Houthi prisoners freed


A Saudi-led military coalition said it freed 200 prisoners from the Iran-aligned Houthi movement in a move that could further efforts to end the nearly five-year war in Yemen.

The International Committee of the Red Cross was aware of the coalition’s “intention to release 200 detainees”.

“We are in contact with the parties. We are ready to facilitate repatriation of the detainees,” spokeswoman Ruth Hetherington told Reuters.

A coalition statement said it would ease restrictions on Yemeni airspace to allow flights out of the Houthi-held capital Sanaa, evacuating people requiring medical treatment abroad.

Senior Houthi official Mohammed Ali al-Houthi welcomed the coalition move and called for the rest of its prisoners to be released.

The Sunni Muslim alliance intervened in Yemen in March 2015 against the Houthis after they ousted the internationally recognised government in Sanaa in late 2014.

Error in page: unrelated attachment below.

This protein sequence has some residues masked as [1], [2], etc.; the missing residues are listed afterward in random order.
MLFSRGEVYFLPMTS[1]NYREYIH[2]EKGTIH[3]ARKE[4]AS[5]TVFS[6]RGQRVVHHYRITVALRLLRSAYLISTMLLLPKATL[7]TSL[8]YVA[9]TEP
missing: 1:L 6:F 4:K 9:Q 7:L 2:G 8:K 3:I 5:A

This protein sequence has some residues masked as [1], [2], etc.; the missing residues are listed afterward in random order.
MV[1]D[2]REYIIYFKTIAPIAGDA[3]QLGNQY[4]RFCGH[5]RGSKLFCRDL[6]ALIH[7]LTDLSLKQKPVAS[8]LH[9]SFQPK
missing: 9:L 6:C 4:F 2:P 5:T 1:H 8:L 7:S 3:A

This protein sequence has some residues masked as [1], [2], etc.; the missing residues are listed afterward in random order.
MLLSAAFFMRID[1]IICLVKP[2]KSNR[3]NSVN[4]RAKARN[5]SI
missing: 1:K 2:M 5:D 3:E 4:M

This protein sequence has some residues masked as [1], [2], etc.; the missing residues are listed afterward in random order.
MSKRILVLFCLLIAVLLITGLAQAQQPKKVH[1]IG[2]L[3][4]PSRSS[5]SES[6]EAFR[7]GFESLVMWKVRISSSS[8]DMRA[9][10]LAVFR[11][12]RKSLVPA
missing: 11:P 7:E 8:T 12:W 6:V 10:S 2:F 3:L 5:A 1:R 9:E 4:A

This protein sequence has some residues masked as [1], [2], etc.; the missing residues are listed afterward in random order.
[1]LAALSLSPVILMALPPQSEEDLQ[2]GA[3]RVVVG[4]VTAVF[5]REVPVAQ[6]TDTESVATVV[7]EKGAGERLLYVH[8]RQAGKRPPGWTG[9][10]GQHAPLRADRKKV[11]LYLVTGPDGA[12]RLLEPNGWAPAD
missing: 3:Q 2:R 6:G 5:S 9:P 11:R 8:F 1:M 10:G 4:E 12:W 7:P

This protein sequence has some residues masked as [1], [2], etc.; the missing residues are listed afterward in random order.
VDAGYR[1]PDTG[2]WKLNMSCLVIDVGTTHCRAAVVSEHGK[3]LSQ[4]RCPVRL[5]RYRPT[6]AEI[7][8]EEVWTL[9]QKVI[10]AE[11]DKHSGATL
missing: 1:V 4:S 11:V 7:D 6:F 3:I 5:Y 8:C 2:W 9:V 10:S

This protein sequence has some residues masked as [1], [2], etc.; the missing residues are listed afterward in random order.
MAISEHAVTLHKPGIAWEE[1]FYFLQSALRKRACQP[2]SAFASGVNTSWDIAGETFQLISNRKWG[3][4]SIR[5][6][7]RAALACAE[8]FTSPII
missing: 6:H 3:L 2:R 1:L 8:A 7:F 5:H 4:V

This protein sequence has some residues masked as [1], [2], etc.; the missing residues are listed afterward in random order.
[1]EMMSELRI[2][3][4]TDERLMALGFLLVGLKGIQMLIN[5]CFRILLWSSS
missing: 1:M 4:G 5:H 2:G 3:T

Saudi Arabia holds informal talks with the Houthis on a ceasefire, sources said, seeking to exit an unpopular war in which it has taken sole responsibility for military efforts after the exit of main coalition partner, the United Arab Emirates.

“The coalition leadership is keen to support efforts to resolve the crisis in Yemen and to push forward the Stockholm agreement, including the deal related to the exchange of prisoners,” spokesman Colonel Turki al-Malki said.

He was referring to a prisoner swap agreed by Yemen’s Saudi-backed government and the Houthis last December at peace talks in Sweden. It involves thousands of detainees stalled amid mistrust between the warring sides.

The Houthis unilaterally released 350 prisoners in September, including three Saudis, after extending an offer to halt cross-border missile and drone strikes on Saudi Arabia if the coalition ended air strikes on Yemen.

The US wants to restart political negotiations to end the war, which killed thousands and pushed millions to the brink of famine.

The conflict is seen as a proxy war between Saudi Arabia and Iran. The Houthis, who control Sanaa and most major urban centres, say they are fighting a corrupt system.